DayBreaks for 3/12/14 – When Someone Asks

DayBreaks for 3/12/14 – When Someone Asks     

NOTE: From the DayBreaks archive, dated 3/12/2004. Galen is traveling this week.  New DayBreaks will resume next week.

A great thing happened at church today.  A woman visited our congregation for the first time, and after services, she approached me and asked me if I’d seen the movie, The Passion of the Christ.  I told her I had, and she told me she hadn’t been to see it yet, but that she had some non-believing friends who wanted to see the movie and they wanted to go with her.  Like many Christians, she was a bit reticent to witness the brutality of the last 12 hours leading up to the death of Christ on the cross, but that wasn’t her greatest fear.  Her greatest fear was that they would ask her questions and she wouldn’t know the answers.  She didn’t feel like she was up to being a “spiritual leader” or teacher for them.  We talked a bit more, exploring possible ways to deal with the situation, and I told her that we shouldn’t ever let fear of not knowing an answer keep us from telling what we do know, and admitting when we don’t know an answer.  God isn’t dependent on our knowing the answers when He’s calling someone to Him.  He’ll get the work completed – with or without any given one of us!  Answering with a simple, “That’s a good question, I don’t know the answer, but I’ll find out” or “Let’s try to find the answer together” is a great way to involved the person you’re talking with in a study of Scripture, and it’ll help you grow, too.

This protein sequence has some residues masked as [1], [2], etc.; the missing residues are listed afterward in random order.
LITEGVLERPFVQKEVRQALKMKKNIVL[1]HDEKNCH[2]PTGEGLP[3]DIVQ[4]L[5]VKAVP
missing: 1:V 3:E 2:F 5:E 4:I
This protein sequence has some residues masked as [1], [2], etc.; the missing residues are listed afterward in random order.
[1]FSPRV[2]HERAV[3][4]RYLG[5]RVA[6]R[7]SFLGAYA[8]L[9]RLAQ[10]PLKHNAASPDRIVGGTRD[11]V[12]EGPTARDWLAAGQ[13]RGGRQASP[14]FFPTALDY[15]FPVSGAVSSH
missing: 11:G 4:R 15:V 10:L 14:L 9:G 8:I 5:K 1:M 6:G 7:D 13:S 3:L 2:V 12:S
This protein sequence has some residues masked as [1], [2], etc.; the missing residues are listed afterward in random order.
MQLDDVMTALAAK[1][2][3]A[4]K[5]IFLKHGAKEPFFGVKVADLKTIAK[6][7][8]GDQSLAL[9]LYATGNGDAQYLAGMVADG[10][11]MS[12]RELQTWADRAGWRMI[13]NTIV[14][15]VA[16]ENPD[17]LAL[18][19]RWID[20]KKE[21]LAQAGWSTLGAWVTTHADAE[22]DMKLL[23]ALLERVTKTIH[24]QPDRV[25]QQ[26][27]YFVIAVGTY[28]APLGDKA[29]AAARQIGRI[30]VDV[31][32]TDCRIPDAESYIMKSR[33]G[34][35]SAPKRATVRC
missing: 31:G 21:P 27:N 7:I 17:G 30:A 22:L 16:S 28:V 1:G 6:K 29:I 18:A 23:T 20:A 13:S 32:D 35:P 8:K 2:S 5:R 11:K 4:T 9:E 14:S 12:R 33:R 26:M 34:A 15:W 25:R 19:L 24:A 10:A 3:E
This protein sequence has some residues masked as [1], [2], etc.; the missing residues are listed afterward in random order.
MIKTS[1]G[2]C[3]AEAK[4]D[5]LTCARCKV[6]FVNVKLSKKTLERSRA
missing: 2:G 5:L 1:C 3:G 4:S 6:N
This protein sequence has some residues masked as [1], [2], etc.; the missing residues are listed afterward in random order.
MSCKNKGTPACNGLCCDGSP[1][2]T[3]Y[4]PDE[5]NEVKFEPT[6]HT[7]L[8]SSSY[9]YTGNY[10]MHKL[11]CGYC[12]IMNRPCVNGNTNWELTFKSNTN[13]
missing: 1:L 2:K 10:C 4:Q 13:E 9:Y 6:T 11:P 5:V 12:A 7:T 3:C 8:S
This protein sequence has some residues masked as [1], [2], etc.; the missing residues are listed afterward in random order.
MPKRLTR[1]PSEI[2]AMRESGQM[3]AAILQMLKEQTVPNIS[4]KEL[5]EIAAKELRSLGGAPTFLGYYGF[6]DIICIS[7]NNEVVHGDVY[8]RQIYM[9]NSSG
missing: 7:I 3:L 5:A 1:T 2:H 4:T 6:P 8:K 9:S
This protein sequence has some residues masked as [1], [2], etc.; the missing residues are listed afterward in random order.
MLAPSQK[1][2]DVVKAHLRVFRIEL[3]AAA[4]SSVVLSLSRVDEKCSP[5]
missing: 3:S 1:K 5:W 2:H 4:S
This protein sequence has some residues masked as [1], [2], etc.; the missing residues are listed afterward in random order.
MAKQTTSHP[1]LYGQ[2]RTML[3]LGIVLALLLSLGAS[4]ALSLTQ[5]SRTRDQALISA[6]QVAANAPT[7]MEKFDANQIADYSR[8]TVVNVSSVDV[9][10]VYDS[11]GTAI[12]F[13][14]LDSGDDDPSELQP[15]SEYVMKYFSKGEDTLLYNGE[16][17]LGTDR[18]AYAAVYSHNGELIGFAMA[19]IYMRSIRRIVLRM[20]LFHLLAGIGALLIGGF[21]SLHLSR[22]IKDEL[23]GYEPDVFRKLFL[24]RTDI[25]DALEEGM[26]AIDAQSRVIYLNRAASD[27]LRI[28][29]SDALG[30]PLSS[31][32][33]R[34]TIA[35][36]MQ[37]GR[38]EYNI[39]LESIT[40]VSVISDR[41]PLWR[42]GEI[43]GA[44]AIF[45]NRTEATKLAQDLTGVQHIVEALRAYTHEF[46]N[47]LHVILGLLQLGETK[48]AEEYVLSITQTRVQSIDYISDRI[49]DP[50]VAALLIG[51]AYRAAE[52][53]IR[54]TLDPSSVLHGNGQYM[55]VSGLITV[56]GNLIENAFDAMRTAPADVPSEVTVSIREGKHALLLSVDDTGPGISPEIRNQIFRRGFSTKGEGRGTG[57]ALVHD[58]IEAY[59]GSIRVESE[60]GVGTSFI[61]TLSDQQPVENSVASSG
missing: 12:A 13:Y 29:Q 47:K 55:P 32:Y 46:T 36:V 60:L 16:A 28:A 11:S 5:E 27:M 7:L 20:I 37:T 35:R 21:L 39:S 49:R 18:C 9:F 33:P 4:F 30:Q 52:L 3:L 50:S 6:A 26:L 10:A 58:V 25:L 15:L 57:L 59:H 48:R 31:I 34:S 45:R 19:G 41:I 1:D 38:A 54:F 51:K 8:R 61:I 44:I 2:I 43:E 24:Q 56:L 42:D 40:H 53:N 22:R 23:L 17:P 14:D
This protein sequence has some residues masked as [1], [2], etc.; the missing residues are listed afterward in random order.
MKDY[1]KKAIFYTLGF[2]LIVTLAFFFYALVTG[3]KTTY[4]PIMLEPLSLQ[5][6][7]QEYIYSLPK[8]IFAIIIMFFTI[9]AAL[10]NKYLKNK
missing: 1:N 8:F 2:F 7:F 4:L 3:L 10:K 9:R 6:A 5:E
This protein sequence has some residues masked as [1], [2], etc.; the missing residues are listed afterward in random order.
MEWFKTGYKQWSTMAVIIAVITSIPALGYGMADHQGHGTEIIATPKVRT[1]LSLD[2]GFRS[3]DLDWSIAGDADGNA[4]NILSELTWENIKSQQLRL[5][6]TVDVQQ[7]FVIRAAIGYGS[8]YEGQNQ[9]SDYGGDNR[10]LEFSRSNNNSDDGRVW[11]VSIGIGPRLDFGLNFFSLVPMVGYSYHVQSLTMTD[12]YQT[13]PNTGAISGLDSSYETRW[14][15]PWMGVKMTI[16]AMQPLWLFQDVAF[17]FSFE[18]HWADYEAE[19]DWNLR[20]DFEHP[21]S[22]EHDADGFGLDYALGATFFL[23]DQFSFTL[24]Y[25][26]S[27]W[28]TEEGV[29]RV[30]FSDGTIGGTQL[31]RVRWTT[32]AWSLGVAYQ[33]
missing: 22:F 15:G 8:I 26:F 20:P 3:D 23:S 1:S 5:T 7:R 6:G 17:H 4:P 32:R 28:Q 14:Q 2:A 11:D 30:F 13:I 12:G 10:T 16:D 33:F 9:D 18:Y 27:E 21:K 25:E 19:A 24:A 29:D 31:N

But here’s what I thought about later on, and I wish I’d mentioned it when I was speaking to this lady (I’ll have to call her now!): when most people ask questions about God, they aren’t really looking for information.  If they did, they could go online or visit a library.  What do they really want?  They want to talk to someone who knows Him.

You see, your head can be crammed full of facts about God, the Trinity, the history of the canon, the culture of the first century and the writers of the new testament, but all that means nothing if you can’t tell your friend about the God that you know.  If you can tell them about what He has done for you, what He means to you, how He has changed your life and given you freedom, hope and a future as well as meaning for this life, you have a treasure that is far greater than information.  You can truly point them to Jesus.

Could you tell someone about your best friend?  Can you do the same about your friend, God?  That’s the heart of evangelism in a nutshell – telling your friends about your best Friend in the universe.

Psalm 73:28 (NLT)  – But as for me, how good it is to be near God!  I have made the Sovereign Lord my shelter, and I will tell everyone about the wonderful things you do.

PRAYER: Thank You for what You have done for us!  Give us hearts eager to tell others that we know You! In Jesus’ name, Amen.

Copyright 2014 by Galen C. Dalrymple.

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Thank you!


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